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Intentional Excellence

The Pedagogy, Power, and Politics of Excellence in Latina/o Schools and Communities


Louie F. Rodríguez

Are we bold enough to recognize our own excellence in our schools and communities? This question drives Intentional Excellence, an audacious attempt at developing a Pedagogy of Excellence in Latina/o schools and communities as a result of observations, insights, and lessons learned from work with schools and communities across the United States. Louie F. Rodríguez argues that while there is no shortage of excellence in some of the schools and communities that struggle the most, there is a pedagogical void, or an Excellence Paradox, that has disallowed excellence from being used as a potential tool to transform the culture of education. This book offers an additive framework for committed stakeholders and outlines six key observations including the contagious nature of excellence, excellence as a responsibility, the political viability of excellence, the additive possibilities of excellence, the role of excellence as a curricular and pedagogical tool, and the role of excellence in working toward equity and social justice in education. Rodríguez discusses a series of case studies that have used Excellence Campaigns to organize, define, and recognize their own excellence. The book also discusses the possibilities of excellence beyond education and proposes a new role in education to make excellence happen: Excellence Engineers. The book concludes with a theory of action that is necessary for excellence to thrive in the twenty-first century. Our children and communities deserve to see themselves as «models of excellence» and this book proposes a pedagogy to help get us there.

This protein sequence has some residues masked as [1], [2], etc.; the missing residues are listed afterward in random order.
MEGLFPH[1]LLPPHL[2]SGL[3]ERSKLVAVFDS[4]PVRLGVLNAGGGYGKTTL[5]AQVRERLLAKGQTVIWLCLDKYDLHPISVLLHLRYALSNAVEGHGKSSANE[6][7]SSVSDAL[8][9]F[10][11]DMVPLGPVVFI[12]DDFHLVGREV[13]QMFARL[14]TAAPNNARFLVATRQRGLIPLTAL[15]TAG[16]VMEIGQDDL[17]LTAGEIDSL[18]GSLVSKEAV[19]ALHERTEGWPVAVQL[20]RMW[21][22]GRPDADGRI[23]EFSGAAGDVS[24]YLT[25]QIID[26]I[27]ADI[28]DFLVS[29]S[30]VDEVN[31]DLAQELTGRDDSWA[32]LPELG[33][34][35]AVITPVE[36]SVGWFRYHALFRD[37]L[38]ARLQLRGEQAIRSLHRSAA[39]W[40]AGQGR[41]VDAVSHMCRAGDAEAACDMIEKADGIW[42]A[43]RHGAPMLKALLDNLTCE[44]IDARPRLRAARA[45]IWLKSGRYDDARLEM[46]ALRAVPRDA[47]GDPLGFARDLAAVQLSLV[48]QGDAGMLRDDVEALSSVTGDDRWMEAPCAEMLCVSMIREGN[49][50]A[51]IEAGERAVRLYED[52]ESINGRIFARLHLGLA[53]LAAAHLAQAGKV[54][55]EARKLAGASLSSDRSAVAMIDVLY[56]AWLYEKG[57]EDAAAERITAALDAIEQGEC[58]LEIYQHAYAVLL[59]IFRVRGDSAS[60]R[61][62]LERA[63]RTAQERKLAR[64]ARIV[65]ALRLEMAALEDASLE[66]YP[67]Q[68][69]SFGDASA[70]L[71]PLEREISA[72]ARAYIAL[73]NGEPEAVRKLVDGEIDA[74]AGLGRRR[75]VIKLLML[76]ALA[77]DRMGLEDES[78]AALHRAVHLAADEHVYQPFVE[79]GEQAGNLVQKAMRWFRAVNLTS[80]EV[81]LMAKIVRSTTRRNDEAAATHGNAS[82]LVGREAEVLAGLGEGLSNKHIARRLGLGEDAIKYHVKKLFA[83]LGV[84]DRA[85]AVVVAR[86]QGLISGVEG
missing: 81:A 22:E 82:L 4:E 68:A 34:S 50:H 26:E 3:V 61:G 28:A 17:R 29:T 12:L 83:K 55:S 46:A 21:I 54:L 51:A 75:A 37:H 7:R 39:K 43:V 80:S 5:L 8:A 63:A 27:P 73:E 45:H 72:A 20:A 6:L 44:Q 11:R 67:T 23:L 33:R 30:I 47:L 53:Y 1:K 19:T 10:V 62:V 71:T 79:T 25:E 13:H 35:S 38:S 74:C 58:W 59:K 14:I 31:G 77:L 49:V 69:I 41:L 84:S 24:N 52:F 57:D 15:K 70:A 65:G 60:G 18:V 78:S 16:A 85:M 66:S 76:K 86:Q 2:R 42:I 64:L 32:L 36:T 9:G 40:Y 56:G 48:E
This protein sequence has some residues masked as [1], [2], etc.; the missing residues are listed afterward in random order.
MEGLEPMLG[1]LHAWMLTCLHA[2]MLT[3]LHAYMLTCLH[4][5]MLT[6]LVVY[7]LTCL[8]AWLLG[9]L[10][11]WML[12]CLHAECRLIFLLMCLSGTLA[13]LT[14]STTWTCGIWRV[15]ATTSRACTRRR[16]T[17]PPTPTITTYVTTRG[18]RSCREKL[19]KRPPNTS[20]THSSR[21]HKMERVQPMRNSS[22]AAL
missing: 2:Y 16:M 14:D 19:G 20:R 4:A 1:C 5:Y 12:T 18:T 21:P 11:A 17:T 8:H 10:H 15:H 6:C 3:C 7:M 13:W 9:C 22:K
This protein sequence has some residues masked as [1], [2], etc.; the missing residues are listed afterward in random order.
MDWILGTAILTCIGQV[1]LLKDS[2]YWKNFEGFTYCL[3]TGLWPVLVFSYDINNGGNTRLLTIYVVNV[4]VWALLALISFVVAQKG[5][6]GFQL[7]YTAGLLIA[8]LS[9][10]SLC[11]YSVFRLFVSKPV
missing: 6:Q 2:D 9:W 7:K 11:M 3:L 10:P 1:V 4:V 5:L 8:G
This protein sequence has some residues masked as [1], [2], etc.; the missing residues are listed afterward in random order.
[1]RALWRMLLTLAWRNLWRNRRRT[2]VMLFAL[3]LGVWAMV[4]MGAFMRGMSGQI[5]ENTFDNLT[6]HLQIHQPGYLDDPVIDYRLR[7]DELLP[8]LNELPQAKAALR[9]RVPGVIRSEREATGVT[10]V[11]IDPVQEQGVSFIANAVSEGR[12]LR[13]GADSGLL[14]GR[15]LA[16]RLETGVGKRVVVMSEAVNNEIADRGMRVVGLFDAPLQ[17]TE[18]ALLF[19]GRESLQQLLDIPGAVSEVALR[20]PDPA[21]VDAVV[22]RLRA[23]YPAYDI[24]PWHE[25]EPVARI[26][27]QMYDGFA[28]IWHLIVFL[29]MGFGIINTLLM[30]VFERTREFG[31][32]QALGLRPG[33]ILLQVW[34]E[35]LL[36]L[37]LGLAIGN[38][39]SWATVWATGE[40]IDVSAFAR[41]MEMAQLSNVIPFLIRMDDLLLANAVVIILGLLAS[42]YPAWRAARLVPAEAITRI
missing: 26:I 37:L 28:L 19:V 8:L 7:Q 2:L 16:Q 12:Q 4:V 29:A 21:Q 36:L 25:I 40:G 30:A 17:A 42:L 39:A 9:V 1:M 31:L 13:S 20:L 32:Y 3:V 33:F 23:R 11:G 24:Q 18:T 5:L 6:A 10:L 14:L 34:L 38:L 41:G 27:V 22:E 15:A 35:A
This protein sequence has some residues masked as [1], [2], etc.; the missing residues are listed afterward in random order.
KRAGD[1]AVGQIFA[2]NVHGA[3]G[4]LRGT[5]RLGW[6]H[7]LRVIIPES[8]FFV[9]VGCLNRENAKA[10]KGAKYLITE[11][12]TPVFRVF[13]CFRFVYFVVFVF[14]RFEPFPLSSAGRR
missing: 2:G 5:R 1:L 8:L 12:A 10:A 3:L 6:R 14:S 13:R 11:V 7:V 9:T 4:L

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Part III: Towards Creativity, Action, and Sustainability


· 5 · implications for regional improvement: reflections on the role of excellence beyond education “The road will be long and tough, but together we can do it” —José Carlos Mariátegui, Peruvian philosopher. While in graduate school at Harvard I was mentored by Dr. Pedro Noguera, a sociologist and expert in urban education. I served as his teaching fellow for a course on race and equity issues in education, lead research assistant for a major National Science Foundation project, and as his dissertation advisee. Dr. Noguera’s work argues that schools are a function of their social, economic, and political context. That is, while there are endless reform efforts aimed at tweaking the educational system, very few actually attempt to transform the social and cultural conditions of the communities surrounding struggling schools, which is what needs to happen, according to Dr. Noguera. In other words, neighborhood inequality, unemployment, community violence, health issues, racial tensions, environmental conditions, and many other factors will directly impact the quality of education children receive in the local schools. Naturally informing my personal, political, and intellectual perspectives as a student under his tutelage, I began my dissertation work in an effort to 102 intentional excellence connect schools and communities, make an impact in education, and eventu- ally find ways to simultaneously improve schools and communities together. While my dissertation work was a quest to transform urban high schools, par- ticularly for low- income Black and Latina/o students across the country, I have always had my eye on the...

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